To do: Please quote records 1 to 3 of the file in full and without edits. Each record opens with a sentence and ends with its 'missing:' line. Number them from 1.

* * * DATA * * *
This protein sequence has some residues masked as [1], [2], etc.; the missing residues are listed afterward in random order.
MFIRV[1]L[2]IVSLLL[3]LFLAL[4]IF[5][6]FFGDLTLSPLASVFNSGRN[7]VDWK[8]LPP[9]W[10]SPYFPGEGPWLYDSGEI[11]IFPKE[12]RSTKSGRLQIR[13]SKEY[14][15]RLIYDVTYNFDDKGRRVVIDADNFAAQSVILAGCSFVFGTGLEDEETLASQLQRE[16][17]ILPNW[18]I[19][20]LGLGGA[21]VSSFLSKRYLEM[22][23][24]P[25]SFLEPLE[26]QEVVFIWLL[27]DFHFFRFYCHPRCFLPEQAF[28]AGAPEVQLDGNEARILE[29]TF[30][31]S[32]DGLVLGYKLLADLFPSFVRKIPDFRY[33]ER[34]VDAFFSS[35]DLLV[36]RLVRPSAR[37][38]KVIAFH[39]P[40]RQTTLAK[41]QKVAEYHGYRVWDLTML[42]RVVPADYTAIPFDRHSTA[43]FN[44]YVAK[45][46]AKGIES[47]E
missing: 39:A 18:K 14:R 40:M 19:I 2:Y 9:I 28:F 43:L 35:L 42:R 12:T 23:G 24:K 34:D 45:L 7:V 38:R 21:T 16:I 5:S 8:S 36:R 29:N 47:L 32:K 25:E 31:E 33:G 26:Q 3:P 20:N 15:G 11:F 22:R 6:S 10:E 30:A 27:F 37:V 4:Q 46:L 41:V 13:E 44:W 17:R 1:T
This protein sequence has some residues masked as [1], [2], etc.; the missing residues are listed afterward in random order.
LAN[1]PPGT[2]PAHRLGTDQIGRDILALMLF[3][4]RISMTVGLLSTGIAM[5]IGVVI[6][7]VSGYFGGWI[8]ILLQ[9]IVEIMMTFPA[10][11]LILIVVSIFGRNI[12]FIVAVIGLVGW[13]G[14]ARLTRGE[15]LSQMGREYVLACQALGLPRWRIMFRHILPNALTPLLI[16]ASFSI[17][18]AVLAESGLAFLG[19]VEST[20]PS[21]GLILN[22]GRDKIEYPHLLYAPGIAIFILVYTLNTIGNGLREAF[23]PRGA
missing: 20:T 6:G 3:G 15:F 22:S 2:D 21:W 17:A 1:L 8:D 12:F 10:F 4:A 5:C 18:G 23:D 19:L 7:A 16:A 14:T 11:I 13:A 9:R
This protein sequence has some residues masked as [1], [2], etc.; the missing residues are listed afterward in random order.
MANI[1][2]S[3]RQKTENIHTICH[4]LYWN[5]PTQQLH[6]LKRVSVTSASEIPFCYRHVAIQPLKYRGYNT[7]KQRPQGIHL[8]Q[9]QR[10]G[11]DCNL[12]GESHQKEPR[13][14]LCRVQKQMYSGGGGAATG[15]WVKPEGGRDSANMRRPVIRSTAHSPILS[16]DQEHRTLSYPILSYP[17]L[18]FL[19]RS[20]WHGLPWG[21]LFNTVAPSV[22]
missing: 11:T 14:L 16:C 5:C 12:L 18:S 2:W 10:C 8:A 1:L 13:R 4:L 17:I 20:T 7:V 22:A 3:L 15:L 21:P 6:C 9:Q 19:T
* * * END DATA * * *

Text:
This protein sequence has some residues masked as [1], [2], etc.; the missing residues are listed afterward in random order.
MFIRV[1]L[2]IVSLLL[3]LFLAL[4]IF[5][6]FFGDLTLSPLASVFNSGRN[7]VDWK[8]LPP[9]W[10]SPYFPGEGPWLYDSGEI[11]IFPKE[12]RSTKSGRLQIR[13]SKEY[14][15]RLIYDVTYNFDDKGRRVVIDADNFAAQSVILAGCSFVFGTGLEDEETLASQLQRE[16][17]ILPNW[18]I[19][20]LGLGGA[21]VSSFLSKRYLEM[22][23][24]P[25]SFLEPLE[26]QEVVFIWLL[27]DFHFFRFYCHPRCFLPEQAF[28]AGAPEVQLDGNEARILE[29]TF[30][31]S[32]DGLVLGYKLLADLFPSFVRKIPDFRY[33]ER[34]VDAFFSS[35]DLLV[36]RLVRPSAR[37][38]KVIAFH[39]P[40]RQTTLAK[41]QKVAEYHGYRVWDLTML[42]RVVPADYTAIPFDRHSTA[43]FN[44]YVAK[45][46]AKGIES[47]E
missing: 39:A 18:K 14:R 40:M 19:I 2:Y 9:I 28:F 43:L 35:L 42:R 12:T 23:G 24:K 34:D 45:L 7:V 38:R 21:T 16:I 5:S 8:S 36:R 29:N 47:L 32:K 25:E 31:E 33:G 26:Q 3:P 20:N 15:G 11:F 22:R 6:S 10:E 30:A 27:F 37:V 4:Q 46:L 41:V 13:E 44:W 17:R 1:T
This protein sequence has some residues masked as [1], [2], etc.; the missing residues are listed afterward in random order.
LAN[1]PPGT[2]PAHRLGTDQIGRDILALMLF[3][4]RISMTVGLLSTGIAM[5]IGVVI[6][7]VSGYFGGWI[8]ILLQ[9]IVEIMMTFPA[10][11]LILIVVSIFGRNI[12]FIVAVIGLVGW[13]G[14]ARLTRGE[15]LSQMGREYVLACQALGLPRWRIMFRHILPNALTPLLI[16]ASFSI[17][18]AVLAESGLAFLG[19]VEST[20]PS[21]GLILN[22]GRDKIEYPHLLYAPGIAIFILVYTLNTIGNGLREAF[23]PRGA
missing: 20:T 6:G 3:G 15:F 22:S 2:D 21:W 17:A 1:L 8:D 12:F 10:F 4:A 5:C 18:G 23:D 19:L 7:A 16:A 14:T 11:I 13:A 9:R
This protein sequence has some residues masked as [1], [2], etc.; the missing residues are listed afterward in random order.
MANI[1][2]S[3]RQKTENIHTICH[4]LYWN[5]PTQQLH[6]LKRVSVTSASEIPFCYRHVAIQPLKYRGYNT[7]KQRPQGIHL[8]Q[9]QR[10]G[11]DCNL[12]GESHQKEPR[13][14]LCRVQKQMYSGGGGAATG[15]WVKPEGGRDSANMRRPVIRSTAHSPILS[16]DQEHRTLSYPILSYP[17]L[18]FL[19]RS[20]WHGLPWG[21]LFNTVAPSV[22]
missing: 11:T 14:L 16:C 5:C 12:L 18:S 2:W 10:C 8:A 1:L 13:R 4:L 17:I 20:T 7:V 22:A 3:L 15:L 21:P 6:C 9:Q 19:T